Every few years, weather patterns shift and cold air rushes into the valley, reminding us that we are pretty darn far north. The sky clears so that we can see just how low the sun is in the sky; at this time of year, it barely clears my neighbor’s two story house. Without the blanket of cloud cover, all of our heat rushes away.
The light is beautiful. One morning, I walked to work in early rose-gold sun that danced off of the ponderosa pines which line the baseball field and lit up the dusting of snow on the hills around town. Evergreens and snow at dawn—it doesn’t get much better. The next morning, snow swirled around our houses, covering everything, including the Christmas lights, with a dusting of white frost. When the sun came out in the afternoon, it was blinding.
We’ve had to do some serious snugging down against the cold. I covered all of the garden beds with plastic sheeting and wrapped a spare piece around the wheelbarrow of strawberry plants. In the greenhouse, we pulled all of the plants close together on the ground and covered them with remay cloth. I wrapped the beehive in two layers of frost protection blanketing, leaving just a small opening for them to come in and out. We also emptied the larder, which vents to the outside, into the basement so that the onions and squashes would not freeze. Finally, we plugged the fireplace again, although we will take it out for Twelfth Night on Friday.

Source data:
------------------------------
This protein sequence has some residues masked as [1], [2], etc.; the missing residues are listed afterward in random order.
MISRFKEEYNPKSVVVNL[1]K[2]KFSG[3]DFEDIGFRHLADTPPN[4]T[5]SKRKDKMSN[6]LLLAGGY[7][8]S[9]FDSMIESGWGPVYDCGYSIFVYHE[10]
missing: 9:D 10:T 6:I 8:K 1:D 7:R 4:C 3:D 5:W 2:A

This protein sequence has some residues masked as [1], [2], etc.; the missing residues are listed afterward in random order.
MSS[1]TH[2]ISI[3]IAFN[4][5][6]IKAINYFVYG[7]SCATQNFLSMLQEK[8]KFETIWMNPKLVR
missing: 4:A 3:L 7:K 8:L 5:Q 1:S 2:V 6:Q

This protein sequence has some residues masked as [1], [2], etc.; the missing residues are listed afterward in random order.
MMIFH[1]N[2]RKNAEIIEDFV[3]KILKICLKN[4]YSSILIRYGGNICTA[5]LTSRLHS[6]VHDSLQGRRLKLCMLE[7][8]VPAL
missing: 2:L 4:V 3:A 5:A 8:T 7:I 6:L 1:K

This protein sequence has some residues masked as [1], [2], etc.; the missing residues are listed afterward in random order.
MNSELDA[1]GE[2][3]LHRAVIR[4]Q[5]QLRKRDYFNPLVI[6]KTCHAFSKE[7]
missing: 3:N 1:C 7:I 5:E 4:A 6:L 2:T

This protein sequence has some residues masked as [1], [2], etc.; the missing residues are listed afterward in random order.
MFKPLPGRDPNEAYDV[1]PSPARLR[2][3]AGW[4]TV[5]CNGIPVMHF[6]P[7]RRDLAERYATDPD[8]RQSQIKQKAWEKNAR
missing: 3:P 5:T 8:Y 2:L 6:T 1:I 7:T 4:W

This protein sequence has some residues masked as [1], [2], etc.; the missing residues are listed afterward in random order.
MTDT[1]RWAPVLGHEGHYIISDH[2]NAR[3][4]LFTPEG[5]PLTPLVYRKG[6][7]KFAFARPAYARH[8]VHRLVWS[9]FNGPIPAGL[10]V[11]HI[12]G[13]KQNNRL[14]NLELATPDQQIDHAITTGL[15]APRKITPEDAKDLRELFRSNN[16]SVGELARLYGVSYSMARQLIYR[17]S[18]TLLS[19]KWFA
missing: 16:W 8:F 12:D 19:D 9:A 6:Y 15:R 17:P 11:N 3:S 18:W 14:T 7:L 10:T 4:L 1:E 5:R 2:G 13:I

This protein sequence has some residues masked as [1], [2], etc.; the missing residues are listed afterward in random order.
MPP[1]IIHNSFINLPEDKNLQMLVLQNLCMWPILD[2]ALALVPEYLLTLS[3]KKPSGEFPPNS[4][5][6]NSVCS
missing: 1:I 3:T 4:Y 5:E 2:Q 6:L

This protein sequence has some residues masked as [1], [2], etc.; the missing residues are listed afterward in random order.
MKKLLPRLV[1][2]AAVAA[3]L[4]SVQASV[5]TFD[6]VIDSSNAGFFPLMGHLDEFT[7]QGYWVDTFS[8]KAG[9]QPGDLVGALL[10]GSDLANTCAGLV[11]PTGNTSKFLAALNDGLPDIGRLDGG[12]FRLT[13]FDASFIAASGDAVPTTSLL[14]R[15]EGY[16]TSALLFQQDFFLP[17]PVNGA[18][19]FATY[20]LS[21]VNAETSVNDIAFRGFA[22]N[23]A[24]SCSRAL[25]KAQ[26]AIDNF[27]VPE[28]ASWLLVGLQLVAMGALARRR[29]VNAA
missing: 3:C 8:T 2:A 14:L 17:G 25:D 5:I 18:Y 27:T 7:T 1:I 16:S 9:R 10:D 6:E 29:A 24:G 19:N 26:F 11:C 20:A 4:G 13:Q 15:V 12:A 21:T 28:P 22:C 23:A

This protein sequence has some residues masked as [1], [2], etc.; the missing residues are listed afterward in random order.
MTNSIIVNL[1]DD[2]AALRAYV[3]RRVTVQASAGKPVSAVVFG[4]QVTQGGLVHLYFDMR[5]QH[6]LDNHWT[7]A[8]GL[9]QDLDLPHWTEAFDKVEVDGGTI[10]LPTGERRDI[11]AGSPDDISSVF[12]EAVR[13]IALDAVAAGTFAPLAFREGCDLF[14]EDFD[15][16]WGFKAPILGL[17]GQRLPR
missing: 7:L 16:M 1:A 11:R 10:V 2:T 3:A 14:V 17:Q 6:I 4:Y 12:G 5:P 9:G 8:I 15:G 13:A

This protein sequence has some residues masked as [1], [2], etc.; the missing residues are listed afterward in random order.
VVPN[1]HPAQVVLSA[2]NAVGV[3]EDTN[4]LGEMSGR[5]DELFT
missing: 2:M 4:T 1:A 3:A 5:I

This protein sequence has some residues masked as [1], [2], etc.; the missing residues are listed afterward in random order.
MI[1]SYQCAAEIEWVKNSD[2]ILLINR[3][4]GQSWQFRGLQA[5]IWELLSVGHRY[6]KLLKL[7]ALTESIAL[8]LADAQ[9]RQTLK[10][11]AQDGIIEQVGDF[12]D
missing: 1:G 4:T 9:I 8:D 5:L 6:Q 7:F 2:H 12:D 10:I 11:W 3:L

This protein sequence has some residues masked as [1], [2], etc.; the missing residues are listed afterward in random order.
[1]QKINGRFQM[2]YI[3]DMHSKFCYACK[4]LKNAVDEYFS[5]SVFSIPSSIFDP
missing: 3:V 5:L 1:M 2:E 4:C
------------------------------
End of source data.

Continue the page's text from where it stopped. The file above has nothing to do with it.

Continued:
When it is this cold (below 20 degrees), the chickens are not happy outside overnight. After dark, we pull on boots and wool hats and march out to the coop. Mark reaches in and captures one chicken, I pick up the other, and we settle their wings close to their bodies under our arms. Mark heads for the house first. I stand outside for another moment, holding the warm and sleepy chicken close, and glance up to the sky. High about, Orion carves his way across the sky and a quarter moon lights the yard. Once inside, we settle them on a log perch, over newspaper, and shut off the lights. They will spend the night down there, protected from the deep cold, until morning, when I release them into the back yard to cluck and shake their wings free once more. It is good to know that we are all settled into our little homestead on these bitter nights.